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RV Parks & NIMBY
With an aging population and more retirees, an increasing number of snowbirds and full-timers, and a booming Recreational Vehicle industry, additional campgrounds and RV parks are required.
Local residents become concerned about rumors such as rising crime in the area, decreasing property values, increasing traffic flow, and general urban sprawl and growth.
Numerous residents oppose any planned construction simply because it is too close to their own home or neighborhood, often with the connotation that such residents believe that the development is needed but should be further away.
In other words, Not In My Back Yard (NIMBY).
Quite often, the NIMBY arguments are based on some emotional issue without regard for logic.
NIMBYs cause a lot of things to NOT get done including the approval for building a RV park.
Other forms of NIMBY include the NOPE (Not On Planet Earth), the BANANA (Build Absolutely Nothing Anywhere Near Anyone), and the TEDAO (Tear Everything Down At Once).
With this prevailing attitude, it is a breath of fresh air when a community group attends a planning commission meeting to support a proposal to construct of a new RV park in their neighborhood.
The Manatee County (Florida) Planning Commission recently recommended approval for the proposed McMullen Creek RV Park to be located in the community of Rubonia.
Rubonia has struggled over the years. Residents said they were pleased with the proposed park and the possibility it will bring some economic stimulus to their community, reported The Bradenton Times.
The rezoning of the 92-acre tract will support 320 park trailer units and 252 recreational vehicle sites. The project is already surrounded by recreational vehicle parks; once completed the Rubonia area will have the most RV parks of any community in Manatee County.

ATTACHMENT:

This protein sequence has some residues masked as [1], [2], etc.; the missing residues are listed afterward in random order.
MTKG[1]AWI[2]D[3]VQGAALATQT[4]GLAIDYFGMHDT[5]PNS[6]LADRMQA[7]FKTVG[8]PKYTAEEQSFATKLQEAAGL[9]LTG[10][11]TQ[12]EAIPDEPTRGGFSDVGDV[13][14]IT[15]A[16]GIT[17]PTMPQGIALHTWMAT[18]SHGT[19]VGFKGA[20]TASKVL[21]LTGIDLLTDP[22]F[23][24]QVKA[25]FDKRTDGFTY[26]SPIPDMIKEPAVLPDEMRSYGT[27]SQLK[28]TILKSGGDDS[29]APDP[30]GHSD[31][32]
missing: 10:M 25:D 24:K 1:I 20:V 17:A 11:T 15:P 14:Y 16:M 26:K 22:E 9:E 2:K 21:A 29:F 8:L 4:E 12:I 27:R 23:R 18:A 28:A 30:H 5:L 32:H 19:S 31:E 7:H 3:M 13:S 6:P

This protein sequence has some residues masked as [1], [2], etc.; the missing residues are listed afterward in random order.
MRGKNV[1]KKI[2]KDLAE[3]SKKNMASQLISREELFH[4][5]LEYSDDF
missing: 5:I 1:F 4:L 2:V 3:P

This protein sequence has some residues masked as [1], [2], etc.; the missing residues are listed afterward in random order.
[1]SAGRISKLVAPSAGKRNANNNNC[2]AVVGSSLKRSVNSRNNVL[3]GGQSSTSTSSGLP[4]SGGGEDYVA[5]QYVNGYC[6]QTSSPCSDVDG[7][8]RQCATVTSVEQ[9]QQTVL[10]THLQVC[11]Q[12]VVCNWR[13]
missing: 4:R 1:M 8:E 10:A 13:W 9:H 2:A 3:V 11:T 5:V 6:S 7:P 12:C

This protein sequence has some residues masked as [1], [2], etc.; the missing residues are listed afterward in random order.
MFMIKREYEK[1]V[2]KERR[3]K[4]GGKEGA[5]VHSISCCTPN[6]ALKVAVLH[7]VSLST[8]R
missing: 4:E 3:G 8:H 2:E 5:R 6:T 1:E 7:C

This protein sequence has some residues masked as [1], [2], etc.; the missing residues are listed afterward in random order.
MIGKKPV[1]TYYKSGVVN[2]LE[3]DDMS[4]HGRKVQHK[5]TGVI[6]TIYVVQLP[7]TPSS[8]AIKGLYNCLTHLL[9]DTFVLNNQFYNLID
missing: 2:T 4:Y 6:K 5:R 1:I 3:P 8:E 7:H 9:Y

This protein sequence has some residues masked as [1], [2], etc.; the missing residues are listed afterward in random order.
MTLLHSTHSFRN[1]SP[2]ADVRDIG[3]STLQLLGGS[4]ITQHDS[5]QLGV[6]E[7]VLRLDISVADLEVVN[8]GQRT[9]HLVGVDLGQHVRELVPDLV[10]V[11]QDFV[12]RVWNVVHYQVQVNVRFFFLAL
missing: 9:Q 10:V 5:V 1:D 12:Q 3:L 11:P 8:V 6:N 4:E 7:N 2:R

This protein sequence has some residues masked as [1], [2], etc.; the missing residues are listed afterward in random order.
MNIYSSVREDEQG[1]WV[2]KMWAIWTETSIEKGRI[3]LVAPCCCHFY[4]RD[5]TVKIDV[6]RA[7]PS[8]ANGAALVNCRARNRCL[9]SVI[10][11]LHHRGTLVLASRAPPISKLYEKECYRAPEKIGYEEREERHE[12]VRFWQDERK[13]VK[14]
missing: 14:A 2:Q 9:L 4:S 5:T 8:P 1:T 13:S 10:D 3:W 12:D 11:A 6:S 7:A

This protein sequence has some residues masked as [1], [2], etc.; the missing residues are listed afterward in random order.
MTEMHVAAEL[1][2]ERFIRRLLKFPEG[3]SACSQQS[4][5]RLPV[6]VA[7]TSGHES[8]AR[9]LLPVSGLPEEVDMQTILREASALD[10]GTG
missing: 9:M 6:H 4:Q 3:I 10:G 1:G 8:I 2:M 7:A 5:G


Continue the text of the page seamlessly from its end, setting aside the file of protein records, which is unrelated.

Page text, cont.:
Residents showed up at the meeting, not to contest the project, but to ensure that sure some of the development-related mistakes made in the past aren’t repeated.
Morris Goff came to speak for Rubonia resident Charles Miller, who recently had surgery, making it hard to talk. Goff told the commission that most of the flooding problems Rubonia has to deal with can be traced back to the 1960s when development pushed through U.S. 41, damming the water flow.
Goff and the other residents were there to insure the proposed project didn’t add to anymore problems with flooding. Staff reassured residents that that wouldn’t happen, and said they would revisit the area with their concerns in mind.
The project sits on the south side of McMullen Creek, on the north tip of Terra Ceia Bay, with Rubonia to the north of it. High water is in their history. The park is bordered by railroad tracks to the east and Bayshore Road to the west, and a 30-acre lake for fishing and rowboat recreation.
Another concern was brought up by Cathy Slusser, from Manatee’s Historical Society. She spoke in regards to the fate of a Mediterranean styled house, built in 1922, that sits on the project’s property. The applicant couldn’t promise the structurally challenged historical house (known as the Strickland House) could be saved, but that they would certainly investigate the possibility.
Slusser attended the meeting with archaeologist Bill Burger, and both spoke to the commission about the historical significance the building might play in Manatee’s past. They suggested the applicant try and save the structure by incorporating it into the plan of the park.
With each passing year, the notion of a person using common sense is fast becoming a thing of the past. What a sad reality of modern life.
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